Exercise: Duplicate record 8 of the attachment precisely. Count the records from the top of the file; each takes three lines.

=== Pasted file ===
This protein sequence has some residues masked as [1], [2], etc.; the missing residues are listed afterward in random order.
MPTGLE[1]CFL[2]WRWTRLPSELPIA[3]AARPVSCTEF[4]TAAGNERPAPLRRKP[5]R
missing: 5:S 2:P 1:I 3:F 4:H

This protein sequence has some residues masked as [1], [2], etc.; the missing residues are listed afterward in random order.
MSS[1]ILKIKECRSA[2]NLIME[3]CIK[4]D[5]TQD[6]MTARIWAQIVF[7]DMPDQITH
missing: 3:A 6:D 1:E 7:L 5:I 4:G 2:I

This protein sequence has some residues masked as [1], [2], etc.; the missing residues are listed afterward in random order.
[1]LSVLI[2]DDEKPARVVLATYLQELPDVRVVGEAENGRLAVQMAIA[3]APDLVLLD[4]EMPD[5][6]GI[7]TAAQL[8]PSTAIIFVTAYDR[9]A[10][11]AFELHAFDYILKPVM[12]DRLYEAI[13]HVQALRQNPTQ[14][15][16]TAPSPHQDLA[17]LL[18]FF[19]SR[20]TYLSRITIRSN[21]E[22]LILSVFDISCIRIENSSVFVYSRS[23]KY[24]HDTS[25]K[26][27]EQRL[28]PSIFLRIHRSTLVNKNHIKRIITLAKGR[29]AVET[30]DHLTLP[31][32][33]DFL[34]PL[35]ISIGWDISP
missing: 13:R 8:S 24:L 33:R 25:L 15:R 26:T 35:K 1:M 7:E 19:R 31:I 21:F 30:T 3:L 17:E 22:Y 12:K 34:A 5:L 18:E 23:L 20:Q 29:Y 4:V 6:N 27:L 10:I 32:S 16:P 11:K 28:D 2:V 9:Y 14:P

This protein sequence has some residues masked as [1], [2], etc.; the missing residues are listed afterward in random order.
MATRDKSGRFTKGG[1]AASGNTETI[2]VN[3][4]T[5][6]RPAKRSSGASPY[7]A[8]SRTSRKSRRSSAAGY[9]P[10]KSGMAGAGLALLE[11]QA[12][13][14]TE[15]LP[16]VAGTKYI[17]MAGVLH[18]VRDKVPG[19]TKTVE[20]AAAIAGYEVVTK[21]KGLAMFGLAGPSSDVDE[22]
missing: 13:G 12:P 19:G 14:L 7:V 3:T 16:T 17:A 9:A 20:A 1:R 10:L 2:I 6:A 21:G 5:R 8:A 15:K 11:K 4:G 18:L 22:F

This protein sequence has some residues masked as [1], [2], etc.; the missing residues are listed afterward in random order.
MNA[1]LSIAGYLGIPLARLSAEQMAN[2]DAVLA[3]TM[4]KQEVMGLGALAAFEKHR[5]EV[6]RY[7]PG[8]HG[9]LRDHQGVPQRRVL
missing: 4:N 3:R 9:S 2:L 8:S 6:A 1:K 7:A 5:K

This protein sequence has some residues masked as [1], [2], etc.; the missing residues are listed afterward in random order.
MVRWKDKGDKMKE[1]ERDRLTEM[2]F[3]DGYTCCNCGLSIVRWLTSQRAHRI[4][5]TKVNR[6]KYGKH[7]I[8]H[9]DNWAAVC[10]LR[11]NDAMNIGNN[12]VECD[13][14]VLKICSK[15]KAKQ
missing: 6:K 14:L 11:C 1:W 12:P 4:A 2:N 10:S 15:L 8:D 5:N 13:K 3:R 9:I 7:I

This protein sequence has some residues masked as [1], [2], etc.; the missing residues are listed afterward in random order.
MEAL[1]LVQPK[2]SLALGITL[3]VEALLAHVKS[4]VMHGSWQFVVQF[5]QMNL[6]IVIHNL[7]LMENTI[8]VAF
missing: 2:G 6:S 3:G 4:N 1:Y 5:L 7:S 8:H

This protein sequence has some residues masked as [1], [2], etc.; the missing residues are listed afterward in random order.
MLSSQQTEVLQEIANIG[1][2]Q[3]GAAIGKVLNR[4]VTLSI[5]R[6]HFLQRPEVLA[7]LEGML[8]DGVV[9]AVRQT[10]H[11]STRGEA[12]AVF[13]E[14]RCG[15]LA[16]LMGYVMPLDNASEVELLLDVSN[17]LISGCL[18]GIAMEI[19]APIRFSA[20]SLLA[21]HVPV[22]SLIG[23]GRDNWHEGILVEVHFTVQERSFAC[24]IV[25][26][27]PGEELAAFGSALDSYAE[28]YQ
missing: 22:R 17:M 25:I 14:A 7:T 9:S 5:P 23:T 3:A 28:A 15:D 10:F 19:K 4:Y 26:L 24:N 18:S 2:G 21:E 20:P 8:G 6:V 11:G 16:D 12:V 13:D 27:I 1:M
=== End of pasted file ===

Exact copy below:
This protein sequence has some residues masked as [1], [2], etc.; the missing residues are listed afterward in random order.
MLSSQQTEVLQEIANIG[1][2]Q[3]GAAIGKVLNR[4]VTLSI[5]R[6]HFLQRPEVLA[7]LEGML[8]DGVV[9]AVRQT[10]H[11]STRGEA[12]AVF[13]E[14]RCG[15]LA[16]LMGYVMPLDNASEVELLLDVSN[17]LISGCL[18]GIAMEI[19]APIRFSA[20]SLLA[21]HVPV[22]SLIG[23]GRDNWHEGILVEVHFTVQERSFAC[24]IV[25][26][27]PGEELAAFGSALDSYAE[28]YQ
missing: 22:R 17:M 25:I 14:A 7:T 9:S 5:P 23:T 3:A 28:A 15:D 10:F 19:K 4:Y 26:L 24:N 18:S 2:G 21:E 20:P 8:G 6:V 11:G 16:D 12:V 13:D 27:I 1:M